By KENNETH DEAN
Tyler attorney and former state district judge Cynthia Stevens Kent is asking two Texas legislators to push a bill outlawing the ownership of pit bulls and-or pit bull mixed dogs in Texas, and to make the possession of the breed a third-degree felony.
Mrs. Kent hopes Sen. Kevin Eltife, R-Tyler, and Rep. Chuck Hopson, R-Henderson, will sponsor the bill and put in front of the next legislative session. She wants the bill named Justin's Law, after 10-year-old Justin Clinton who was killed in 2009 by pit bulls in Rusk County.
“My client, Serenia Clinton of Rusk County, and I ask each of you to consider some type of legislation to ban pit bull dogs or to severely restrict the ability of individuals to own these inherently dangerous animals,” she wrote in a letter to Eltife and Hopson.
Mrs. Kent's request comes two days after 2-year-old Kaden Muckelroy was killed by his grandfather's pit bull in Henderson.
The boy's mother had stepped inside for a moment to get something when she heard a scream. She found her son being attacked by the dog that had somehow managed to get off of a chain and grab the child.
Despite being rushed to the hospital, Kaden died due to the massive injuries sustained in the attack.
Two weeks prior to Muckelroy's death, a Van girl was attacked by a pit bull. That child is still hospitalized in Children's Hospital in Dallas.
“It's hard to sit here and watch another child die. This is the last thing I can do for my son. I couldn't be there to help him that day, but I promised myself to get something done to outlaw these dogs,” Serenia Clinton said Friday.
Mrs. Clinton said those people who will argue that it is not the breed, but how the dog is raised, are wrong.
“The people who owned the dogs that attacked Justin were not fighting or being mean to those dogs. My son had even played with them many times before they jumped the fence that day and attacked him as he was riding his skateboard,” she said.
Mrs. Kent said more than 500 cities and most military bases have adopted breed-specific laws in order to address the attacks and injuries caused by pit bulls.
“I believe that the best action to stop this senseless loss of life and traumatic injury to people caused by pit bulls is to outright ban the breed. A loud and vocal minority will rise up and claim that their pit bulls are only loveable pets. However, the facts demonstrate that this breed of dog, more than any other breed of dog, is deadly and unreasonably dangerous,” she wrote to Hopson and Eltife.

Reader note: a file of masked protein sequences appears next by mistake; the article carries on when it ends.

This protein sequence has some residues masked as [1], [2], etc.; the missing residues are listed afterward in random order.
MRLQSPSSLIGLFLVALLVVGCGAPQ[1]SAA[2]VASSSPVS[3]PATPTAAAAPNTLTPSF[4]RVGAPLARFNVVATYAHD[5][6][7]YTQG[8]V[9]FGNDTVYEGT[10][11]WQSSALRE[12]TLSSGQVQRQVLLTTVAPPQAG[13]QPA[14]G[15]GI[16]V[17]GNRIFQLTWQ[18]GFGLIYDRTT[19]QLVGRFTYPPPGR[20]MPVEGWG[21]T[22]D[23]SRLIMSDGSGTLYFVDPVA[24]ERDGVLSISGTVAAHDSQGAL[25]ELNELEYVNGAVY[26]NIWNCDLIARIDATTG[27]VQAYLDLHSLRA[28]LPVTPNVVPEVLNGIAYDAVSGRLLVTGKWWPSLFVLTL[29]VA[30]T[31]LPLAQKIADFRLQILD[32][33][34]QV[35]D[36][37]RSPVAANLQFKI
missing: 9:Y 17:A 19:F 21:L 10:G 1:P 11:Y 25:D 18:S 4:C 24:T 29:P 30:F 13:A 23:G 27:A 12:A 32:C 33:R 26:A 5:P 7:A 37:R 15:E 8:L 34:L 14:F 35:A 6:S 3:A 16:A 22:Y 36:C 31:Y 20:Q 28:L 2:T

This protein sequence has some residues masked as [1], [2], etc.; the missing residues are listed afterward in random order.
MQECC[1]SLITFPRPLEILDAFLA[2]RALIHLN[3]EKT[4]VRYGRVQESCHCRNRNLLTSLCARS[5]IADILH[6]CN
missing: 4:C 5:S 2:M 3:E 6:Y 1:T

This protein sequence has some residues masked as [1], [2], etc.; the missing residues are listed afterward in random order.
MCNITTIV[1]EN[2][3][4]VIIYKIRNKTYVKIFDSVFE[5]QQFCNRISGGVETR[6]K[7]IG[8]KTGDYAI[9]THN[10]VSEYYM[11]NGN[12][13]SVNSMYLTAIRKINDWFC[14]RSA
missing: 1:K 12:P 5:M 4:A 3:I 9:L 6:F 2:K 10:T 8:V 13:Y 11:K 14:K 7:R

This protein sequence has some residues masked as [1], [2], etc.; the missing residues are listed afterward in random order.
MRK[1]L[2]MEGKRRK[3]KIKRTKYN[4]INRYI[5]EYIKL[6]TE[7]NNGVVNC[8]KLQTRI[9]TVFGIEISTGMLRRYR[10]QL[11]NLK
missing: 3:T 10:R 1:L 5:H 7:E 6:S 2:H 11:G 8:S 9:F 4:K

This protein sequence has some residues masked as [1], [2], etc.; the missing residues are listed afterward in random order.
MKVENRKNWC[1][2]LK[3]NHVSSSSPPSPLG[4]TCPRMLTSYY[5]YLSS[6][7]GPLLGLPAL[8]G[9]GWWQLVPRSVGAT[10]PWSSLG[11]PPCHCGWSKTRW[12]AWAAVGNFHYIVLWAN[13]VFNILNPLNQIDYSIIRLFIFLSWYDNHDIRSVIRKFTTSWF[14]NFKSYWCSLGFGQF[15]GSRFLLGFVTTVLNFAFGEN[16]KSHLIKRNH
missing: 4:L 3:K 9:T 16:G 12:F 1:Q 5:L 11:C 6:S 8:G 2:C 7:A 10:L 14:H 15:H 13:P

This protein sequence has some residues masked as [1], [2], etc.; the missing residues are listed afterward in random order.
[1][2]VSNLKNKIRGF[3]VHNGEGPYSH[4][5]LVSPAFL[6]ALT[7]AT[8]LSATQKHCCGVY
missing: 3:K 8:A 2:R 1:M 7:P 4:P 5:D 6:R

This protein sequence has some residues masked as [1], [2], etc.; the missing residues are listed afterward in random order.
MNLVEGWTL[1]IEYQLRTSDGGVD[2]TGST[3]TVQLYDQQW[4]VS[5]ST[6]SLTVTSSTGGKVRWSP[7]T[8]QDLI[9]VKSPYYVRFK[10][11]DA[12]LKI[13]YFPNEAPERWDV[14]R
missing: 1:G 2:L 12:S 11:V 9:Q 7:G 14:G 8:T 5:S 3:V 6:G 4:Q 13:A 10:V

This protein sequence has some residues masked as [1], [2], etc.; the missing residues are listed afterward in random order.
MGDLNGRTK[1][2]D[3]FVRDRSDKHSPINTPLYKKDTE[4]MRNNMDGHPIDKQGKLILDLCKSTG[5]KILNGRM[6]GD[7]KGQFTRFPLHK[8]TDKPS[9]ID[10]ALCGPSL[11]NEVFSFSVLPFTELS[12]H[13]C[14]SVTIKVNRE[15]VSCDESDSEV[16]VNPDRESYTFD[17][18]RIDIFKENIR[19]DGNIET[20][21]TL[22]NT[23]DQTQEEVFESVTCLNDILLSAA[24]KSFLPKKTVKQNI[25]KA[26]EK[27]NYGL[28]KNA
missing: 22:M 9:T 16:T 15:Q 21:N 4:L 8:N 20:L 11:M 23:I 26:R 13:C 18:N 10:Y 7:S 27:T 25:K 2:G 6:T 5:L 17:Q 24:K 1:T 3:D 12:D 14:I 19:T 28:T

Mrs. Kent offered two possible bills, the first to make it a crime to have a pit bull and the other to make perspective owners erect eight foot fences with locked gates and require the owner to carry insurance that would cover an attack.
Eltife said today he had not seen the proposed bills, but he was looking forward to working with Mrs. Kent on some type of legislation, because the stories of people being maimed and killed by pit bulls were becoming too numerous.
“These stories are heartbreaking and tragic and this is definitely a problem which needs to be addressed. I don't know what kind of legislation we can get passed, but I think something has to be done,” he said.
According to an extensive report by Merritt Clifton, editor of Animal People, between September 1982 and Nov. 13, 2006 there were 2,209 victims across the nation who suffered bodily harm from a dog attack requiring medical attention.
Of those 2,209 attacks 1,110 were perpetrated by pit bulls or pit bull mixes in which 104 people lost their lives.
The next leading breed of dog causing death for the same time period, according to the site, is the Rottweiler with 58 deaths.
Merritt lists in his report that pit bull terriers are noteworthy for attacking adults as often as children.
“Pit bulls seem to differ behaviorally from other dogs in having far less inhibition about attacking people who are larger than they are. They are also notorious for attacking seemingly without warning…” he stated in his report.
Mrs. Clinton said she understood people love their animals but a bite from a Chihuahua is not going to kill someone, but a pit bull would.
“I think pit bulls should be in the zoo where all the other wild animals can be found,” she said. “Something needs to be done to protect people from these animals.”